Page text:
Although my family recently watched the "Lassie, Come Home" from 1943 on TV, we have not seen the movie "A Dog & # 39; s Way Home" in the movie "in the cinema!"

(Buying concessions to deal with watching a particular superhero breathing under water left my BANK ACCOUNT under water.)

Based on a novel by W. Bruce Cameron, "A Dog & # 39; s Way Home" refers to a dog named Bella who is separated from her beloved owner and begins an "epic 400-mile journey" to reunite with him.

The film resonates well with teenagers taking an epic 400-mile journey to carry the waste to the curb. ("No, I did not have to survive wolves and avalanches, but I reacted too late to three texts, and my classmates may have seen me or something.")

Anyway, the starting point of "A Dog & # 39; s Way Home" and similar films has made me think about the amazing loyalty and directional skills of pets.

I can personally guarantee these properties. When my wife and I entered our home in 1993, we transplanted five cats from my parents. Four of them adjusted well, but poor Lambchop was never happy and walked a few miles back to his birthplace. He was extremely proud of himself until he was persuaded a week later and learned too late that this "9 lives" propaganda is fake news.

Dodsey was a spirited stray cat who adopted us and promptly drove away our other hangovers one by one. We gave him away twice. The second time he returned after a week and forgave us our offenses. We surrendered, gave him a home forever & # 39; and gave him the extra name 'Ulysses & # 39 ;.

Even more astonishing, when my wife's grandmother moved from New Jersey to Florida, she took her cat with her. The cat ran away. A few months later the cat appeared in the old quarter of Jersey, his little soles were worn by hundreds of kilometers of walking and an estimated 3,276 hits on the slumber alarm.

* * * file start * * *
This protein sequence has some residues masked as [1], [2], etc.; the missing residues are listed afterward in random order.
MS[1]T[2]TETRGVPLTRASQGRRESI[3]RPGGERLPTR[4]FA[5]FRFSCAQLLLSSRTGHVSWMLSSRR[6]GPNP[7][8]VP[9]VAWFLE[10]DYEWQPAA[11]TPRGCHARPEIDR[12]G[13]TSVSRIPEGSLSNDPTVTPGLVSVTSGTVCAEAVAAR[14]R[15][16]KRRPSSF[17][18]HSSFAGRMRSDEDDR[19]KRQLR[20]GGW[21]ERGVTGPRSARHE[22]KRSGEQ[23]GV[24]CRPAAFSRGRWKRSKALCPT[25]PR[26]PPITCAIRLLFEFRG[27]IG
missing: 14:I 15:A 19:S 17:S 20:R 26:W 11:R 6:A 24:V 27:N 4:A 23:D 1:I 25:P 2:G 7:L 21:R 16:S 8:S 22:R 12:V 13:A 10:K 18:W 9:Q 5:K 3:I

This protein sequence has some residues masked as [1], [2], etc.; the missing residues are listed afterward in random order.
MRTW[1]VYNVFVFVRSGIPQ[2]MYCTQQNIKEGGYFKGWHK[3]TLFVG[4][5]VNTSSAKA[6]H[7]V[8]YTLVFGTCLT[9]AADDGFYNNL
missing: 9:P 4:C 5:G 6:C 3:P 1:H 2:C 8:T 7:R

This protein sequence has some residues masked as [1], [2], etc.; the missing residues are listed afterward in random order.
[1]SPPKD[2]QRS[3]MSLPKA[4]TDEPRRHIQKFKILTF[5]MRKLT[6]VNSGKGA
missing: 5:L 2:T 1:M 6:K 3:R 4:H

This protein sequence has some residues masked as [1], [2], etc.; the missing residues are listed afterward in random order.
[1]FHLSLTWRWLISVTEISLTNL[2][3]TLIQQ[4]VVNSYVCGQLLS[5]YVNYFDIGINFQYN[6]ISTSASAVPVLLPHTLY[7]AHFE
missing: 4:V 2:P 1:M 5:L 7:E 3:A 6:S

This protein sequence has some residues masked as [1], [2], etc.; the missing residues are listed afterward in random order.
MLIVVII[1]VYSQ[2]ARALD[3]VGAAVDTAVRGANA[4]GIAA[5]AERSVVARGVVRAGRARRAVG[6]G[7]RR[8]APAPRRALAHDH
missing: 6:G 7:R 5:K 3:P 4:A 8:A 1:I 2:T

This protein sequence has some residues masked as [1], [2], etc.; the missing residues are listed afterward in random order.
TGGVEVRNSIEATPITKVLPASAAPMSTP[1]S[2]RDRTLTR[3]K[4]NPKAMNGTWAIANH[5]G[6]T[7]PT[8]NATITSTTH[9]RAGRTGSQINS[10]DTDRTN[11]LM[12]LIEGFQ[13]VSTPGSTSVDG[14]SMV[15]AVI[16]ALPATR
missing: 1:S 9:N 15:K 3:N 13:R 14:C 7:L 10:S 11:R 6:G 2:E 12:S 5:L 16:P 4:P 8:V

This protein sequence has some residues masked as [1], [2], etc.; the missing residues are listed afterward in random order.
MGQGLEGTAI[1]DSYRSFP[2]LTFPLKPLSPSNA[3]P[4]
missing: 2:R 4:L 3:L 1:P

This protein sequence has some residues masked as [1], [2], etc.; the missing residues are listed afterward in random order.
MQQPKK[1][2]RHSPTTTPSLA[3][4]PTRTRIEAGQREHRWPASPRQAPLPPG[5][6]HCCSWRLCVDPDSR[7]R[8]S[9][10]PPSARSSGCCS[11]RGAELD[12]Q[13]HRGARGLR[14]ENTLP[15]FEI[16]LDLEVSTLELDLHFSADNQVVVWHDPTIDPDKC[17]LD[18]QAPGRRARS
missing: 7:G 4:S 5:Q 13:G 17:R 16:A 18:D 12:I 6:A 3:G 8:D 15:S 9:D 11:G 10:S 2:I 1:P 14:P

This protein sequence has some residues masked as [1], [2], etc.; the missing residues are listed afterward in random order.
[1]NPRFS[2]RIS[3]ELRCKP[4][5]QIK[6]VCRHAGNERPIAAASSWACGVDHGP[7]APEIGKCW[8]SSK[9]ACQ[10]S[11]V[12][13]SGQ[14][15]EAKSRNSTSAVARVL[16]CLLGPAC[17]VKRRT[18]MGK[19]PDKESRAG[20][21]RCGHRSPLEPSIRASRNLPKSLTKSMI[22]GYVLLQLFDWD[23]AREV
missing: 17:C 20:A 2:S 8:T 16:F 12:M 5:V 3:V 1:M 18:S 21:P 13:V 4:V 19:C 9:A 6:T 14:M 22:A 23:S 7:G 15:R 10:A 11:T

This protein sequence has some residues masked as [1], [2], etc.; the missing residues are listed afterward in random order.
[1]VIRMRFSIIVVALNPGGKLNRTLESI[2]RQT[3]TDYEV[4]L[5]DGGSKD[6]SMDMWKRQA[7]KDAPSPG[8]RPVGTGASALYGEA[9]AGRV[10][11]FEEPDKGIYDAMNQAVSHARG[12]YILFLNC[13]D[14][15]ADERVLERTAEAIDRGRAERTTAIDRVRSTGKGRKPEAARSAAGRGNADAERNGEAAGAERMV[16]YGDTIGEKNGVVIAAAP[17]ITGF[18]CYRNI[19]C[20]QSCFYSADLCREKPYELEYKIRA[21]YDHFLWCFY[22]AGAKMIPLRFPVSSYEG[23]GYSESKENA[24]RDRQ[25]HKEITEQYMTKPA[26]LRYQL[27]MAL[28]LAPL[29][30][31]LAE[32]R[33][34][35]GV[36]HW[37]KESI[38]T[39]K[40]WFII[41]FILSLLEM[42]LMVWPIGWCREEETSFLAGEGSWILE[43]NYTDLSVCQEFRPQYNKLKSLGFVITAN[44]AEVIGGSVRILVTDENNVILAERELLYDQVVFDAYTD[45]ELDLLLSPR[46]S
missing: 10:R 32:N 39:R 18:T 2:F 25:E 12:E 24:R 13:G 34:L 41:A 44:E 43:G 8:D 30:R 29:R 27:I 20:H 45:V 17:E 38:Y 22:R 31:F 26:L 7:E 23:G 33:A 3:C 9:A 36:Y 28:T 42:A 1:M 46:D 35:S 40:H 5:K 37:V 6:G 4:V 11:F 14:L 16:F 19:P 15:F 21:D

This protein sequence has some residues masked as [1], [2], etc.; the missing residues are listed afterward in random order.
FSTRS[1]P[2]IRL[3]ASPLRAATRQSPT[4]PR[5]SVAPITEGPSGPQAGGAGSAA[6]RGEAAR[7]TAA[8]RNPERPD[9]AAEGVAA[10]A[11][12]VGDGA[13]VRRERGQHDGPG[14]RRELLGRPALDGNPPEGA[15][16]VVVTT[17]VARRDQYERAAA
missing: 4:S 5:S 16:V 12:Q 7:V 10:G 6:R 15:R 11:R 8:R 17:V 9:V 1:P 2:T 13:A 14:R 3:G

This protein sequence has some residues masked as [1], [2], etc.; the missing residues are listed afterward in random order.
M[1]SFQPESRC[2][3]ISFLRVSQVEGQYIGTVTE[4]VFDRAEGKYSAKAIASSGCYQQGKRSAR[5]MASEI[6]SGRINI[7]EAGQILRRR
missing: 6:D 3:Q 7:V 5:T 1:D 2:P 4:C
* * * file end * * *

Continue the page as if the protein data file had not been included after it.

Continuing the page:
Whether it is about loyalty to individuals or loyalty to a familiar environment, the length of the animals is indeed creepy. If you've spoiled them enough with the "Good boy!" Routine, they will make even more effort to impress you. ("I forgot to wear a Fitbit during my 400-mile journey, I better go back and do it again.")

Different people have different ideas about how animals perform their navigation. Some believe that God has given them the instinct. Others believe that it has evolved over time. This is why so many pets make a detour on their epic journey home. ("The comfortable couch can wait! First I want to visit the birthplace of Charles Darwin!")

I rarely write sequels on columns; but if enough of you writing me with your own stories, I might make an exception. Mention the newspaper in which you have seen this essay.

Yes, pets are resourceful about triumphing over impossible opportunities; but the hope that arises eternally in the human breast is not always justified.

I now realize that my brother and I were just grabbing straws when our childhood Boston Terrier Pee Wee disappeared and we convinced ourselves that he had recognized a license plate and had taken a truck back to Kansas City.

Now that I think about it, I start to wonder why our young landlord would install a toilet that was a direct link to Goldfish Heaven …

Danny Tyree welcomes e-mail responses to tyreetyrades@aol.com and visits his Facebook fan page "Tyree & # 39; s Tyrades."